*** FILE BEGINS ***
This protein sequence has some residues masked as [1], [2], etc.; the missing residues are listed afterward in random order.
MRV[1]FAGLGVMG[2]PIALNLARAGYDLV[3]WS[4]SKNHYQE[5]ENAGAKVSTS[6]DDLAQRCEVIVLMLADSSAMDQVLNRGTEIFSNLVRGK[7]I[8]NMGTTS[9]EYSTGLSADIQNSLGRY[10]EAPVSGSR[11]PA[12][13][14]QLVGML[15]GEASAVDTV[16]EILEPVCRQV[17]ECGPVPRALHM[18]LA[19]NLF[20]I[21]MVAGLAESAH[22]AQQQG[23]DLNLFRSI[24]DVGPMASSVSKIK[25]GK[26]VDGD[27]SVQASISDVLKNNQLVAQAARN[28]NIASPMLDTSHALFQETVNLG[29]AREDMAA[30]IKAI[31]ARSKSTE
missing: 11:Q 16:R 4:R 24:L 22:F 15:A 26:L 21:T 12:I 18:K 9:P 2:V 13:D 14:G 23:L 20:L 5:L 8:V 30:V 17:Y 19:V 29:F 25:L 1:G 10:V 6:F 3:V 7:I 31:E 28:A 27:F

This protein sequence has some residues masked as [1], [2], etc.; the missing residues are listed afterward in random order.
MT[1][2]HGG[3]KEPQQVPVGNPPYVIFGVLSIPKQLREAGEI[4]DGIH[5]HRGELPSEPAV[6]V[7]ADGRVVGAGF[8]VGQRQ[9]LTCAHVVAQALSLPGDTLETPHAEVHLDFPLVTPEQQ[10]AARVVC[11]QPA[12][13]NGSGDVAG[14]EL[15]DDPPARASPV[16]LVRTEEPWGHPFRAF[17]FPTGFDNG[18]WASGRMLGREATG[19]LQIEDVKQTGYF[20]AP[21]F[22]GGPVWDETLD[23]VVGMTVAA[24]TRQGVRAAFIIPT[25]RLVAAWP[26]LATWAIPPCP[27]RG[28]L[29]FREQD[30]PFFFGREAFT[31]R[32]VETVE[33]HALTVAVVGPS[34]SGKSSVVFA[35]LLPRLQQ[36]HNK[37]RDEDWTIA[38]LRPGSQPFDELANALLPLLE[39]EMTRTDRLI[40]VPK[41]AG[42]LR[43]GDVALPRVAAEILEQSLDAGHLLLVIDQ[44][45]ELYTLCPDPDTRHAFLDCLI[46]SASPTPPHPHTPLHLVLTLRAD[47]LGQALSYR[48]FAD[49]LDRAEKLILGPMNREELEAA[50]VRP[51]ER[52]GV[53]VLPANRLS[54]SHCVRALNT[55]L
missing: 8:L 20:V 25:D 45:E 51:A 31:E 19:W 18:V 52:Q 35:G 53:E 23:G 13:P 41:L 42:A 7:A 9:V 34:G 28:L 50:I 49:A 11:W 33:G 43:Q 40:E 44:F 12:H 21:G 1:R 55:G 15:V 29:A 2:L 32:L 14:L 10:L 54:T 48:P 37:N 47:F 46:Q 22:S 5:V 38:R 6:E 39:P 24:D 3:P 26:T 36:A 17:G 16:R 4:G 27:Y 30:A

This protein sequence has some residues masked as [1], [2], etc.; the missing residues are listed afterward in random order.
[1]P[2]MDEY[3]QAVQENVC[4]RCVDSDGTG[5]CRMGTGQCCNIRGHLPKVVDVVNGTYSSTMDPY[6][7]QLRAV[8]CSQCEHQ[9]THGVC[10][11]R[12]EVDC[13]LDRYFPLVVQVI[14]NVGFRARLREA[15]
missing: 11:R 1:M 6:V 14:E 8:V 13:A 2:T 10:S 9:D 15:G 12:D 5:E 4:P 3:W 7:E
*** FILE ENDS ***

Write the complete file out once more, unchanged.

This protein sequence has some residues masked as [1], [2], etc.; the missing residues are listed afterward in random order.
MRV[1]FAGLGVMG[2]PIALNLARAGYDLV[3]WS[4]SKNHYQE[5]ENAGAKVSTS[6]DDLAQRCEVIVLMLADSSAMDQVLNRGTEIFSNLVRGK[7]I[8]NMGTTS[9]EYSTGLSADIQNSLGRY[10]EAPVSGSR[11]PA[12][13][14]QLVGML[15]GEASAVDTV[16]EILEPVCRQV[17]ECGPVPRALHM[18]LA[19]NLF[20]I[21]MVAGLAESAH[22]AQQQG[23]DLNLFRSI[24]DVGPMASSVSKIK[25]GK[26]VDGD[27]SVQASISDVLKNNQLVAQAARN[28]NIASPMLDTSHALFQETVNLG[29]AREDMAA[30]IKAI[31]ARSKSTE
missing: 11:Q 16:R 4:R 24:L 22:F 15:A 26:L 21:T 12:I 18:K 9:P 2:V 13:D 14:G 23:L 20:L 5:L 8:V 30:V 17:Y 19:V 29:F 25:L 1:G 10:V 6:F 3:V 7:I 31:E 28:A 27:F

This protein sequence has some residues masked as [1], [2], etc.; the missing residues are listed afterward in random order.
MT[1][2]HGG[3]KEPQQVPVGNPPYVIFGVLSIPKQLREAGEI[4]DGIH[5]HRGELPSEPAV[6]V[7]ADGRVVGAGF[8]VGQRQ[9]LTCAHVVAQALSLPGDTLETPHAEVHLDFPLVTPEQQ[10]AARVVC[11]QPA[12][13]NGSGDVAG[14]EL[15]DDPPARASPV[16]LVRTEEPWGHPFRAF[17]FPTGFDNG[18]WASGRMLGREATG[19]LQIEDVKQTGYF[20]AP[21]F[22]GGPVWDETLD[23]VVGMTVAA[24]TRQGVRAAFIIPT[25]RLVAAWP[26]LATWAIPPCP[27]RG[28]L[29]FREQD[30]PFFFGREAFT[31]R[32]VETVE[33]HALTVAVVGPS[34]SGKSSVVFA[35]LLPRLQQ[36]HNK[37]RDEDWTIA[38]LRPGSQPFDELANALLPLLE[39]EMTRTDRLI[40]VPK[41]AG[42]LR[43]GDVALPRVAAEILEQSLDAGHLLLVIDQ[44][45]ELYTLCPDPDTRHAFLDCLI[46]SASPTPPHPHTPLHLVLTLRAD[47]LGQALSYR[48]FAD[49]LDRAEKLILGPMNREELEAA[50]VRP[51]ER[52]GV[53]VLPANRLS[54]SHCVRALNT[55]L
missing: 8:L 20:V 25:D 45:E 51:A 31:E 19:W 18:V 52:Q 35:G 53:E 23:G 13:P 41:L 42:A 7:A 9:V 34:G 28:L 50:I 49:A 11:W 33:G 43:Q 40:E 44:F 12:H 21:G 1:R 55:G 15:V 29:A 2:L 32:L 14:L 10:L 54:T 48:P 37:N 47:F 46:Q 22:S 5:V 38:R 6:E 39:P 24:D 3:P 26:T 36:A 17:G 16:R 4:G 27:Y 30:A

This protein sequence has some residues masked as [1], [2], etc.; the missing residues are listed afterward in random order.
[1]P[2]MDEY[3]QAVQENVC[4]RCVDSDGTG[5]CRMGTGQCCNIRGHLPKVVDVVNGTYSSTMDPY[6][7]QLRAV[8]CSQCEHQ[9]THGVC[10][11]R[12]EVDC[13]LDRYFPLVVQVI[14]NVGFRARLREA[15]
missing: 11:R 1:M 6:V 14:E 8:V 13:A 2:T 10:S 9:D 15:G 12:D 5:E 4:P 3:W 7:E